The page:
By Meara Khanna
With a clink, a tea cup is set down. Classical music flows softly throughout the space. Delicate flutters of china tap each other; whether from the ‘cheers’ of glasses between diners or a spoon tapping excess sugar onto the small, accompanying saucer. The cheerful, soft voice of the front desk hostess is heard taking a reservation for the next day.
It’s almost time for high tea to commence at The Tea Room in Streetsville, Mississauga.
Streetsville is a quaint village tucked inside of Mississauga, but don’t let its quaintness fool you; the village is layered in rich history dating back to its 18th and 19th centuries, when British residents first settled in Canada. Although Streetsville and Mississauga are modernizing in the current millennium with its fast-growing population, the practices of The Tea Room honour its British history. Everyday, The Tea Room hosts a traditional high tea, reminding customers of the town’s roots before its current modernization.
The overall setting of the place is a perfect match for the historical building the business operates in. The Robinson-Bray House, built in 1885. has been well-preserved over the past 135 years.
This year marks the 30th anniversary of The Tea Room in this hallowed house.
What started as just a seating area in a small room at the back of the store in the ‘80s, has now taken off into a full-fledged high tea operation on the first floor of the Robinson-Bray House.
Nina Graham, the current manager of The Tea Room, prepares over a cup of Assam tea. The loose leaf tea steeps in a small, cream coloured and flower designed pitcher.
“Anyone who is from London or anywhere in the United Kingdom [that] is aware of the high tea or afternoon tea aspect, this is what they think of,” Graham says.
There were a few operators of The Tea Room prior to Graham. Rhonda Turner originally opened the room in 1989 as a modest establishment. Thirty years later, it has become a bustling business.
“And now, I’ve taken over the business on my own,” adds Graham.
This is not a grab-and-go beverage place. There’s no mobile app or general seating for the public, like in a Starbucks or Tim Hortons. Tea here is served deliberately in the traditional, British way. The Tea Room continues to cater to its customers as a tailored and specifically-themed experience.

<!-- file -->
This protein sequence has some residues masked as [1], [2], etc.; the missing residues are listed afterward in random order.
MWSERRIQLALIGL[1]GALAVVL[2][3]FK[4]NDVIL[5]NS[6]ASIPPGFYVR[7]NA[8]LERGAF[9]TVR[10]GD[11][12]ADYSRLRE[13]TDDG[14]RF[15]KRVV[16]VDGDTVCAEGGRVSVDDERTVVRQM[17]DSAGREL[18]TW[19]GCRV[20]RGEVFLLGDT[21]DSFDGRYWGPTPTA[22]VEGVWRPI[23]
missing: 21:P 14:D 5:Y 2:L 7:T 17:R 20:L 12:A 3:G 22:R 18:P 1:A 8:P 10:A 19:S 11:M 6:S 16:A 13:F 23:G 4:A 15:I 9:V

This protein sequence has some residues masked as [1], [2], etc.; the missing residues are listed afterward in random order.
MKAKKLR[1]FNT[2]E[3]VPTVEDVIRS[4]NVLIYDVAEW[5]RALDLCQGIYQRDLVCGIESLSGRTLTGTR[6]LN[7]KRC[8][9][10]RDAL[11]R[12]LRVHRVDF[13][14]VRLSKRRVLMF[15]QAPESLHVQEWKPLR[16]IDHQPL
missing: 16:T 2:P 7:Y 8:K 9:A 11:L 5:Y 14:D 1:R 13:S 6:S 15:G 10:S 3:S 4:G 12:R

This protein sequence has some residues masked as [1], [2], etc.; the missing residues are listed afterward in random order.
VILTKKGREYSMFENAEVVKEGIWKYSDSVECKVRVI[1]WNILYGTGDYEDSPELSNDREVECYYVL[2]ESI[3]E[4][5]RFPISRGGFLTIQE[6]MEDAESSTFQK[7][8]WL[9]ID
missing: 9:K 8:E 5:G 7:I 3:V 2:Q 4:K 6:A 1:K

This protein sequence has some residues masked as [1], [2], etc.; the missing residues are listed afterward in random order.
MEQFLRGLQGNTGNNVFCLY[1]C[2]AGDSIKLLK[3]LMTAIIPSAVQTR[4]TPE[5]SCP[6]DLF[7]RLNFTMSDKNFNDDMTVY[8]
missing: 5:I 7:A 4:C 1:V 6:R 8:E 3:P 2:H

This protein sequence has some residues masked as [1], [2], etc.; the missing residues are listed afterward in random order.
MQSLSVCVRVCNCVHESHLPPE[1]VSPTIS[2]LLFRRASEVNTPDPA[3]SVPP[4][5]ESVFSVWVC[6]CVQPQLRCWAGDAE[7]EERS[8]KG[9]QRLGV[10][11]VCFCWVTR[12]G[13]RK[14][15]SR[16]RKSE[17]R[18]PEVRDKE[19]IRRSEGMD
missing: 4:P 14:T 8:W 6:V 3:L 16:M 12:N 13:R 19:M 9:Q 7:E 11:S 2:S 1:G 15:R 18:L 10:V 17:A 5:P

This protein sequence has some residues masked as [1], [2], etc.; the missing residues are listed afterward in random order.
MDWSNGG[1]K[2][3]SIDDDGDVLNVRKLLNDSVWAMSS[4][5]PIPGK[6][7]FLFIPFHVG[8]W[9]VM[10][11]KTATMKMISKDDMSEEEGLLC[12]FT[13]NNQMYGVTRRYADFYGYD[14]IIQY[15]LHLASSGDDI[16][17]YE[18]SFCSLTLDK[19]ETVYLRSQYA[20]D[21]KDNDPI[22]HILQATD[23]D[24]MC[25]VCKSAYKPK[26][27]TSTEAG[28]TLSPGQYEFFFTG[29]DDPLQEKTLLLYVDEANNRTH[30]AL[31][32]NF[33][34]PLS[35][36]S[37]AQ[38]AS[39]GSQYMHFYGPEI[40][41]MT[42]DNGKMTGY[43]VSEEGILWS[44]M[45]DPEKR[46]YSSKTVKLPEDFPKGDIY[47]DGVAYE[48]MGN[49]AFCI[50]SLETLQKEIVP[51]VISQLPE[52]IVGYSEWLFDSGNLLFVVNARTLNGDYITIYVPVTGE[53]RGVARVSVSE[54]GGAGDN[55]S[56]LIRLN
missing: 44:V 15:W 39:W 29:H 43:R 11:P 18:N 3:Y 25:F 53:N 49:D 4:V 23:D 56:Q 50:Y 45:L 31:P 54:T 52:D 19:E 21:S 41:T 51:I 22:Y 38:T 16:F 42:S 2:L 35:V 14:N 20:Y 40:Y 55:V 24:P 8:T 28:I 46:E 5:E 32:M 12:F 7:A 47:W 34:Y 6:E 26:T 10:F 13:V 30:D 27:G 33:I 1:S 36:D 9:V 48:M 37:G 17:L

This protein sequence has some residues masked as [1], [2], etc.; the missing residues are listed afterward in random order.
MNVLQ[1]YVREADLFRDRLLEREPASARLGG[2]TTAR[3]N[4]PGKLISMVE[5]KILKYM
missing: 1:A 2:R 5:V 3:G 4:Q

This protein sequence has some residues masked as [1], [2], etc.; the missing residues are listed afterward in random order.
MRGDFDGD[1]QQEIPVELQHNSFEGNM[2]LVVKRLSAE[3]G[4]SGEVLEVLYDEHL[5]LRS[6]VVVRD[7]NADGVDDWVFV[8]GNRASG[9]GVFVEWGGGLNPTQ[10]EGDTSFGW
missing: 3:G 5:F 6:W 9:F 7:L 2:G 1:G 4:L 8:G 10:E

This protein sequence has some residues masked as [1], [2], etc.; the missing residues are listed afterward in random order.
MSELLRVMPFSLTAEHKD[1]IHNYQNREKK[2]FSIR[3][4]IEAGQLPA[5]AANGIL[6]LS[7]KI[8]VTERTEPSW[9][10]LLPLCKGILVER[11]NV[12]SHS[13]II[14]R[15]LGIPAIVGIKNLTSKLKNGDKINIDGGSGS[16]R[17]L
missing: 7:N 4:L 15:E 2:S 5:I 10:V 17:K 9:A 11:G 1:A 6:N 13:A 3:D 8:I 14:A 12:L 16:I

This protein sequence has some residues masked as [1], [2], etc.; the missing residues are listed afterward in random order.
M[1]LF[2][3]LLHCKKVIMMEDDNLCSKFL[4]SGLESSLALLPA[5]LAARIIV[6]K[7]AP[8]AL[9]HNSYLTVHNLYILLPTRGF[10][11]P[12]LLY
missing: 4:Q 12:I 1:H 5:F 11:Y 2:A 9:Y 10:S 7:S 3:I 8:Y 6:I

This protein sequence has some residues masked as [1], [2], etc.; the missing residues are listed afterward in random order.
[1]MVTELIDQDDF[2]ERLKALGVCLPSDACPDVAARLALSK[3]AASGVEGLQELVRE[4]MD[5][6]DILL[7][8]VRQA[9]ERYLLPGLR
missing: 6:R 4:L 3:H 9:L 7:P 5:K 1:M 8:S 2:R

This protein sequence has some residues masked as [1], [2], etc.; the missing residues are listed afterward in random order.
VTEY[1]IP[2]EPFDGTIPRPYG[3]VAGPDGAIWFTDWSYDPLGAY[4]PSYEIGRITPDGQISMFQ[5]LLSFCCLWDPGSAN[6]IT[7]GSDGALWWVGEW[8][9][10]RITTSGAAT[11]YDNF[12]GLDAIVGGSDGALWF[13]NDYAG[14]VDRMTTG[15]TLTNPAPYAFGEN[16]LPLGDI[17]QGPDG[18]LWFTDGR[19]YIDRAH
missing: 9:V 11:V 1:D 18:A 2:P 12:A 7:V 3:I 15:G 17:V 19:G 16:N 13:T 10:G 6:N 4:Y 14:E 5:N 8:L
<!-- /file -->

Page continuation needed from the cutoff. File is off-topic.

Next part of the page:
“If you are somewhere in London, and you are walking around with your girlfriends, and you saw a tea shop, and wanted to go in for high tea and a little bit of a gab … you end up at The Tea Room,” Graham says. “We don’t try to be new, or modern. We just try to maintain our high quality of products.”
The products are in theme with traditional high tea. They offer over 20 types of loose leaf teas, finger sandwiches, scones and daily tarts (the selection changes everyday), along with light British-themed lunches like homemade crab cakes or minced beef pie with gravy. They even serve a quiche of the day, depending on what’s in house.
Everything is peppered with friendly conversation and vibrant colours, from the light coloured walls and vintage tea pictures, to the bright modern tea pitchers for sale at the exit of the Robinson-Bray House.
Historian Matthew Wilkinson, works with Heritage Mississauga to peel the layers of history throughout the area. The home’s “landmark” status in Streetsville recognizes the Queen St. South building’s connection to its history and heritage.
“It’s arguably the grandest prime residence ever,” says Wilkinson. “But in Streetsville.”
The house was first a personal home of the Robinson family in 1885, then shortly after, the Brays. Streetsville remained an independent municipality until 1974, which helped the house remain intact. The township was able to resist the pressure of change and growth that the rest of Mississauga was experiencing, according to Wilkinson.
But as Streetsville began to prosper and populate in the 1960s and ’70s, the demand for more houses increased.
Buildings, like the Robinson-Bray House, weren’t officially protected until 1975, when The Ontario Heritage Act was introduced by the province. The act seeks to preserve the heritage of Ontario, through protecting various archaeological sites and heritage buildings.
In many ways, the Robinson-Bray House was lucky to survive. According to Wilkinson, many of the buildings from the 19th and 20th centuries have either been gentrified or destroyed. This includes a number a new plazas at the north end of Streetsville, which currently feature a bowling alley, a Tim Hortons and a Shoppers Drug Mart.
“There was a stunning heritage estate there,” says Wilkinson. “That was torn down in the ‘60s.
“This is a community that has suffered loss,” adds Wilkinson. “Queen Street has really done a decent job – not a perfect job – but a decent one at protecting that heritage feel of the streetscape.”
Wilkinson also believes that connecting people to their heritage can connect them to their current community.
“To me, the value of history is the value of connecting to the place in which you live,” says Wilkinson. “If you get people to care about the place in which they live, you’re building citizens, you’re building a community and you’re building people that will build the city to the next generation.”
The historical appearance of Streetsville’s village continues to attract visitors. The town offers a sense of escape to a bygone era. It glimmers with preserved artifacts.
The women behind The Tea Room are doing their part to preserve the history as well. Every detail in The Tea Room remains steeped in tradition.
“It’s to maintain what these women have built throughout the years,” says Graham.